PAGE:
The UN General Assembly meeting happening in New York is mostly an occasion for pageantry and political posturing, but important deal-making can happen on the sidelines. Today a “high-level ministerial side event” took place with the participation of Egypt, Qatar, Saudi Arabia, the European Union, and the United States.
Of these, Egypt has been the most directly involved in the conflict, assisting the Sudan Armed Forces both practically and politically. Foreign Minister Sameh Shoukry affirmed Egypt’s “determination to help the Sudanese people restore security and stability,” saying:
“Egypt will not spare any effort since the war broke out in Sudan to try to end the conflict and maintain the unity of Sudan and communicate with all Sudanese parties as well as all international players, particularly neighboring countries around Sudan that are more affected by the conflict.
“This effort has led to a plan to deal with military and humanitarian aspects of the crisis, especially treating the injured civilians, supporting educational institutions as well as other institutions that give aid to those who fled the war zones, and to provide warehouses with supplies to the Sudanese people inside and outside of Sudan.”
Shoukry did not call for a ceasefire or negotiations with the RSF.
By contrast, Prince Faisal bin Farhan al-Saud, the foreign minister of Saudi Arabia, called for an immediate end to all hostilities, while also highlighting the Kingdom’s humanitarian response. He had attempted to mediate the conflict in May and June, hosting talks in Jeddah co-facilitated by the United States. These talks resulted in multiple short-term ceasefires, most of which were seriously violated.
Qatar’s representative, Lolwah Rashid Al-Khater, Minister of State for International Cooperation, called for “opening dialogue for peaceful resolution.” Qatar historically played a key role in mediating peace talks in the previous Darfur conflict.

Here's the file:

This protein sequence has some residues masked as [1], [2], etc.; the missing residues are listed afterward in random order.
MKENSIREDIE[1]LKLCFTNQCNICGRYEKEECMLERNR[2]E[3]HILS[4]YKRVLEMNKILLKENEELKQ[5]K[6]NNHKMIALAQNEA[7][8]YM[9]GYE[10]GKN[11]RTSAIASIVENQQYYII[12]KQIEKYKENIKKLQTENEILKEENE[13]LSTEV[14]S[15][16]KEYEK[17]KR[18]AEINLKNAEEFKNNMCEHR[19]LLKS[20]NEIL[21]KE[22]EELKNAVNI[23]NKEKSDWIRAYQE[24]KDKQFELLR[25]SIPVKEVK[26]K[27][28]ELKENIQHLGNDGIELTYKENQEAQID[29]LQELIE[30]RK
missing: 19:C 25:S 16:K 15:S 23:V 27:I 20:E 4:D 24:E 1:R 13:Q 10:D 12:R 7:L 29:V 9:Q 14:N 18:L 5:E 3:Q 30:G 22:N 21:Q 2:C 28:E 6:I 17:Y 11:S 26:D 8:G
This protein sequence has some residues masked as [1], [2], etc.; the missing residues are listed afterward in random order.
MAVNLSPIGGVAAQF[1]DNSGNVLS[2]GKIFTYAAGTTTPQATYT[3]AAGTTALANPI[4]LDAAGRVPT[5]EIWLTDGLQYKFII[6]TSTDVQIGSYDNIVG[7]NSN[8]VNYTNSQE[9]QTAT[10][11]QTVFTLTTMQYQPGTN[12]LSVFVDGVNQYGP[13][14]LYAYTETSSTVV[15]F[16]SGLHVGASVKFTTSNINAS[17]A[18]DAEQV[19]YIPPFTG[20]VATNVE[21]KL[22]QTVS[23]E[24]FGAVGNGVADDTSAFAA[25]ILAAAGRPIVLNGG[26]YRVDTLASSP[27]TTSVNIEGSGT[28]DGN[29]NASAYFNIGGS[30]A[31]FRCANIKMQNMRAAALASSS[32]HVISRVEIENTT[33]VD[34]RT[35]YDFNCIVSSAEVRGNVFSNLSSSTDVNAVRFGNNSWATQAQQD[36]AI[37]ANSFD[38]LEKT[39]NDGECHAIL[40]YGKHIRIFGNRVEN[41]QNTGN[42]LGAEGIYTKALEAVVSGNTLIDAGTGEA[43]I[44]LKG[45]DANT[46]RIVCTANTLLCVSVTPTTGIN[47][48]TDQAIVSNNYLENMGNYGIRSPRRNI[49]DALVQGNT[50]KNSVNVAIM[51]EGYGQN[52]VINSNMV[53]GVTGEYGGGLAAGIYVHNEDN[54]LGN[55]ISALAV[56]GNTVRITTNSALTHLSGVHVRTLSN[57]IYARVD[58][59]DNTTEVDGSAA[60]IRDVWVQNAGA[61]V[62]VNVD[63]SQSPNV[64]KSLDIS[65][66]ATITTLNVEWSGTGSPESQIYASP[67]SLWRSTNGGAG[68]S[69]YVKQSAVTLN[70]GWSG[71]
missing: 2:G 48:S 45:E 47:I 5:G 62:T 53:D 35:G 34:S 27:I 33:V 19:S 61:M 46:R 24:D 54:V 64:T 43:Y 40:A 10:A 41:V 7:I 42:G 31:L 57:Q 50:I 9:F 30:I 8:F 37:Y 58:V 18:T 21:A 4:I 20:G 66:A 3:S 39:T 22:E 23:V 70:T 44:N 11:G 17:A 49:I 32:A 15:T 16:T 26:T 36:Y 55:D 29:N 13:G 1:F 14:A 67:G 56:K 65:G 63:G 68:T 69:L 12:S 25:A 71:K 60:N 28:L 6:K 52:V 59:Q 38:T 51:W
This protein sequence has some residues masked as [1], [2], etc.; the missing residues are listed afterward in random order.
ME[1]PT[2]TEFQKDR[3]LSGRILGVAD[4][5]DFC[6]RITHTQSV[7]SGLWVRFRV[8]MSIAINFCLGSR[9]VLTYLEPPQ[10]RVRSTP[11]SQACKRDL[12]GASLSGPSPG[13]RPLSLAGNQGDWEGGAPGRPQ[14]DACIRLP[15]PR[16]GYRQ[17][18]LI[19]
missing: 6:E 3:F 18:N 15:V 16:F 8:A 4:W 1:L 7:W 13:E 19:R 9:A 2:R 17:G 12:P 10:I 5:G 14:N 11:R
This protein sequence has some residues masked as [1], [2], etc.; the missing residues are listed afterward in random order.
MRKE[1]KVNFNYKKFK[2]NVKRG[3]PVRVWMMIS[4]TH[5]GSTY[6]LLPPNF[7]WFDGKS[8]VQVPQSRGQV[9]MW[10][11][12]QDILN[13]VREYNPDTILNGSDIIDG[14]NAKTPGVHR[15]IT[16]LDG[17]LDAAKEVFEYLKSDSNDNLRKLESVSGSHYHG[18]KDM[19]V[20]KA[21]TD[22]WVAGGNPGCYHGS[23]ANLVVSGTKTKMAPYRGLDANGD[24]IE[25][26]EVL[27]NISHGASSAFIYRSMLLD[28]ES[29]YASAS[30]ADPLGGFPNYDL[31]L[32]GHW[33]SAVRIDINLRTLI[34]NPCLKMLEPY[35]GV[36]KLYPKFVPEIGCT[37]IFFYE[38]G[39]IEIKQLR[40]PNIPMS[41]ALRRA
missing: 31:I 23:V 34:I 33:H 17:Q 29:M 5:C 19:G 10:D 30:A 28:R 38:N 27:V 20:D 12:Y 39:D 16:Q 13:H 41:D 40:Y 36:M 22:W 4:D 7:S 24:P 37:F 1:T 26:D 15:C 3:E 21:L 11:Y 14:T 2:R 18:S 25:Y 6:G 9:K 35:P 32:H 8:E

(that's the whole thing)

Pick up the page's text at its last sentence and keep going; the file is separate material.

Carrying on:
The event was moderated by Melissa Fleming, UN Under-Secretary-General for Global Communications, and featured remarks by several senior UN officials. UN humanitarian chief Martin Griffiths called the situation in Sudan “the worst, most complex, most cruel humanitarian catastrophe we see in the world today.”
Separately, the United Kingdom hosted a meeting in New York to attempt to address stalled international mediation efforts. The meeting included representatives of the so-called ‘Quad’ of the UK, United Arab Emirates, Saudi Arabia, and the USA.
Andrew Mitchell, the UK’s Minister of State for Development and Africa, tweeted afterwards, “SAF and RSF must agree to a ceasefire, restart the political process and facilitate humanitarian aid for the Sudanese people.”
East African leaders of the regional IGAD bloc are also expected to meet on the sidelines of the UN summit to discus the crisis in Sudan.
Previewing Burhan’s speech
Looking ahead to al-Burhan’s speech at the General Assembly, Sudan News Agency (SUNA) reports that he “is expected to include a comprehensive explanation to the heads of state and leaders of what is happening in Sudan.”
Citing a statement by the acting foreign minister, SUNA added that al-Burhan will explain “the widespread aggression launched by the disbanded rebel Rapid Support militia to seize power, and how it committed many atrocities, human rights violations, destruction and sabotage operations, terrorizing the population, and rape crimes…”
SUNA is a government media agency aligned with the Sudan Armed Forces.